As a writer he gave us fine stories and an attitude, and as a teacher he helped many young and not-so-young writers find voice. As an editor...he was hard to match and is still an influence...
I've heard people describe Damon variously as quiet, outrageous, a genius, and even a has been. This last was and is silly, of course, for Damon's work is not over.
Damn. I was looking forward to, perhaps, stealing away to Oregon for a day on our West Coast swing and catching up on things for an hour or two. Or three.
It'll be awhile before this one really sinks in for me. Looks like I'll have some reading to do.
Our world is darker now. One of our stars has gone missing.
Damon Knight was in turns brilliant, provocative, clown prince and philosopher. A supreme storyteller, he was also a wise old man. He did not suffer fools and yet was, on his own terms, not above foolishness. He simply demanded that we all rise to our greatest heights, as writers, as human beings. Sometimes we managed it. When we failed, he cheered the trial.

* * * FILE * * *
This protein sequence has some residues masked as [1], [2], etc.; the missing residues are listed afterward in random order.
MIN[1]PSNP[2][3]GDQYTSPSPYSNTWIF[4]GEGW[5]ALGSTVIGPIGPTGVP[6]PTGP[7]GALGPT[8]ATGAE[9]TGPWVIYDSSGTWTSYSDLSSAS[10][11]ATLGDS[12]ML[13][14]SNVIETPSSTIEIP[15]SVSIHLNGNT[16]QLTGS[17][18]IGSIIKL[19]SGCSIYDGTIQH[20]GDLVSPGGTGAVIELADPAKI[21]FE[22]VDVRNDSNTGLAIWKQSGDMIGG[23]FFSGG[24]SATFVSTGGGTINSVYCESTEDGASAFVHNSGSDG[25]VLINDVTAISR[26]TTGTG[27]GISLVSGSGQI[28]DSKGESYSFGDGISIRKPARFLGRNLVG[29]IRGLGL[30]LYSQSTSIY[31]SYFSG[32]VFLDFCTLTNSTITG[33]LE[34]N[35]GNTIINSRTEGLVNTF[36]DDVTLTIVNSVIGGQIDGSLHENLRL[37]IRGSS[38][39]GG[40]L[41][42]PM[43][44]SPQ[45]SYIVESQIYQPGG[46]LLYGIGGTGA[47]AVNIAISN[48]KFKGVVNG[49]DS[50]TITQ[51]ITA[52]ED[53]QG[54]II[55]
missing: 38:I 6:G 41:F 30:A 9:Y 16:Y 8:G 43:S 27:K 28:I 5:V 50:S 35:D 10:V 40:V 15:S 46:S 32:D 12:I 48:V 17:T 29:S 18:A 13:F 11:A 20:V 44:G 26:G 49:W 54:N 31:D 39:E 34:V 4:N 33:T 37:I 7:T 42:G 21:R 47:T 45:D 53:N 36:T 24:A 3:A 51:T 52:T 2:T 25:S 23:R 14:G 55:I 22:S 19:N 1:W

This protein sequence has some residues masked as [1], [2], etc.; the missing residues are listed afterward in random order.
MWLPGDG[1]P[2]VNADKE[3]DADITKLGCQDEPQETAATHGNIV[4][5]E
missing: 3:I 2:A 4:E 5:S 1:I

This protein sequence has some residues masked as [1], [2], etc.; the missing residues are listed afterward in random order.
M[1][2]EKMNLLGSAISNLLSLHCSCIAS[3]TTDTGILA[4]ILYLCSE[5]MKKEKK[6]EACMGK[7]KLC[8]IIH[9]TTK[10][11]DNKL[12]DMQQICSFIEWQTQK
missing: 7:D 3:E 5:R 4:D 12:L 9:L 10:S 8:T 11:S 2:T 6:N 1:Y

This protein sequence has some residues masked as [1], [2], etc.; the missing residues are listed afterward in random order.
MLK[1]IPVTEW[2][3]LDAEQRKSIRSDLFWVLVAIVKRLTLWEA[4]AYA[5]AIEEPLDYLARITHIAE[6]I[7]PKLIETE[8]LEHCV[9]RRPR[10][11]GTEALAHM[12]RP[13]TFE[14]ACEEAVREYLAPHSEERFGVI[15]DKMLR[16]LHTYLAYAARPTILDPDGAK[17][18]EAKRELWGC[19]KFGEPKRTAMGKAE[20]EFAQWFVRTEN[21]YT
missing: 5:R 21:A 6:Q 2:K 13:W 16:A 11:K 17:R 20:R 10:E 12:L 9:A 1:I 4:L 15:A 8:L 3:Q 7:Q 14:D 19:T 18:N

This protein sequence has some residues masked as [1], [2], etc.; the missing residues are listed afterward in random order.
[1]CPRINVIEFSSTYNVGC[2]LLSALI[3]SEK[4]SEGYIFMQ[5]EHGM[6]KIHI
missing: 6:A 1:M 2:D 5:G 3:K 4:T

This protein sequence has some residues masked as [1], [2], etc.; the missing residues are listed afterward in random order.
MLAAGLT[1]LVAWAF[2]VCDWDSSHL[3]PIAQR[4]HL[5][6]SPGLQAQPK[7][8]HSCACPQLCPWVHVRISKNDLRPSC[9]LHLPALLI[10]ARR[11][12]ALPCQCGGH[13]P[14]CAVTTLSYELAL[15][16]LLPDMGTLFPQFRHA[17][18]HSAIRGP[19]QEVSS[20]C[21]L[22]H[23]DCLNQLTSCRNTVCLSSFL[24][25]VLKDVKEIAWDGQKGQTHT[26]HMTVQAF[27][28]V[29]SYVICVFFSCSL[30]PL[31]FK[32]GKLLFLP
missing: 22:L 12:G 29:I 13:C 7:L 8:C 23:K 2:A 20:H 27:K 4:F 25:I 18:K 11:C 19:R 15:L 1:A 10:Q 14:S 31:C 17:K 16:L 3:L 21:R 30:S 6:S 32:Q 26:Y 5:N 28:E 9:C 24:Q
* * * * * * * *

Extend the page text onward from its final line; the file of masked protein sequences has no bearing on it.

He was one of SFWA's consciences and we still need him. So we will have to remember him--that gadfly--who made us better than we are.
Jane Yolen, past president, SFWA
Patrick Nielsen Hayden chose the perfect descriptors for Damon: annoying, brilliant, lyrical, irascible, funny, patient, generous. All of us who lived within commuting distance of Kate and Damon's monthly workshops in Eugene got to enjoy those facets of Damon right up until a short time ago. Damon was physically uncomfortable at the last of those workshops, but he nevertheless read our stories and vivisected them with his deft and compassionate wit. He may not have been having much fun that night, but it was as fun as ever to be in his company. And as instructive. He'll be remembered for many things, but perhaps for his generosity above all.